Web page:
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Fate and free will both play an integral role in Oedipus’ life. In Oedipus, Sophocles points out the old Greek belief that fate cannot be escaped even though a man has freewill and choice. Despites a man free will it is fate that will eventually prevail. But was Oedipus a victim of an inevitable fate or did he create his own destiny through his free will?
Oedipus just like Laius and Jocasta tries to escape his fate by acting on his freewill. Laius had tried to escape his fate by trying to kill the child who was meant to kill him, but does not succeed. Oedipus too tries to escape his fate by running away from Corinth after he was told of the oracle that said he is to “mate” his own mother and “murder” the father who gave him life. Afraid and of course believing the oracle he runs away in order to escape it. But by doing so, he is unaware that he has actually taken a step closer to his own destruction. This is proved when on his way to his new life, he unknowingly kills his own father Laius and fulfills a part of the oracle. He then goes on and takes over Thebes and marries his own mother and hence fulfills the first oracle. However, Laius and Jocasta had a chance which Oedipus didn’t. They were given a warning saying that they should not produce a child. But Laius was overcome by a momentary lust (Oedipus Tyrannus notes- Pg 90) and thus left his son to face the consequence of his action.
Jocasta and Laius can also be seen as a perfect evidence of freewill. It was their choice of action that led to their destiny. Their fate was never certain. They were given a warning but ignored it and went against god’s will. Their choice of action shows that it was freewill that created their destiny. However, we can also say it was their fate because the warning itself had mentioned their fate. Moreover, they get their punishment for going against god; Laius is killed by his own son and Jocasta marries not only her own son but also the murderer of her husband. The play shows that the gods are in control, and not men (www.slashdoc.com). Furthermore, the play can also be looked at as the fate of Laius and Jocasta since they were the one who ignored the oracle and made a mistake. Oedipus just seems like someone guiding them to their fate. Their ill-fate was the punishment for avoiding the warning and acting on their freewill. So, therefore, we can also say that Oedipus was just a victim of his parents curse, “the curse of your mother and father, a double blow” (pg 33 Line -417).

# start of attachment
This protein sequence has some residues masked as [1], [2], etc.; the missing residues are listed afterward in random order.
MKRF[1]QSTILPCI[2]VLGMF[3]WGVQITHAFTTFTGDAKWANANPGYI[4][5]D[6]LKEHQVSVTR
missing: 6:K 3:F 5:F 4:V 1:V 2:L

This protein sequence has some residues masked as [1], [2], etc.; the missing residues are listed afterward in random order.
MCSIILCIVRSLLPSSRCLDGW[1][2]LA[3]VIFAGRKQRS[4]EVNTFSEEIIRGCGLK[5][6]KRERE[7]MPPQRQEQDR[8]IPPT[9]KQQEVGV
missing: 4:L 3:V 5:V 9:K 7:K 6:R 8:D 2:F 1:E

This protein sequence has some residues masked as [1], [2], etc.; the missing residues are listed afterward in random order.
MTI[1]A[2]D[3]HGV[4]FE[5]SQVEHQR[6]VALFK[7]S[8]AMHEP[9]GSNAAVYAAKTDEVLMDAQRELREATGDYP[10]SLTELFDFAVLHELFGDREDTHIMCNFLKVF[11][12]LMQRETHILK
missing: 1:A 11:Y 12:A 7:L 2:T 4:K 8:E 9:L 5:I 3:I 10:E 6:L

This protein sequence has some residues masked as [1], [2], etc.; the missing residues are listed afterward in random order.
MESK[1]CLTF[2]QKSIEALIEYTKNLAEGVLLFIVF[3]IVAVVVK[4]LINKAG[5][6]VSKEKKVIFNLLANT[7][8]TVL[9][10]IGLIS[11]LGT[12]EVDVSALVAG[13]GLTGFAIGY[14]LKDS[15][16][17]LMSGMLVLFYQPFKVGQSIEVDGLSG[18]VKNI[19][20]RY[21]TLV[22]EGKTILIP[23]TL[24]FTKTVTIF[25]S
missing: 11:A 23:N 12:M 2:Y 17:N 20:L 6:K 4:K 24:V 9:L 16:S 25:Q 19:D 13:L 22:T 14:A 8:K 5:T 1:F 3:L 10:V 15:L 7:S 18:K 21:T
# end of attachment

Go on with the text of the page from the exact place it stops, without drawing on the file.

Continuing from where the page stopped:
At the beginning of the play, when there is a plague in Thebes, we are told about the new oracle from Creon. He coveys the oracle that in order to get rid of the plague, the murderer of Laius must be found. Here we can say that it is his freewill that’s creating his destiny because Oedipus could have waited for the plague to end and not send Creon to seek help from Apollo, but he does. This shows him acting with freewill and shows that man is reliable of his own actions. However, on the other hand, we can also say it is fate because it was meant to happen. There were two things he could have done; one was to wait for the plague to end and the other to send Creon to seek help from Apollo. But he goes for the one that leads him to his destruction. So we can say that it’s fate and is taking him towards his downfall. He does exactly what a good king should have done but doesn’t realize that he is pushing himself closer to his downfall. Also, after he learns of the oracle, he could have searched for the murderer slowly and quietly but he curses the murderer which in actuality is him cursing himself , ” I also pray that this unknown doer of this deed, whether he acted alone or with accomplices, may wear out his wretched life in abstract misery”(pg 23 Lines 246-278). This symbolizes that freewill is just a road to one’s fate.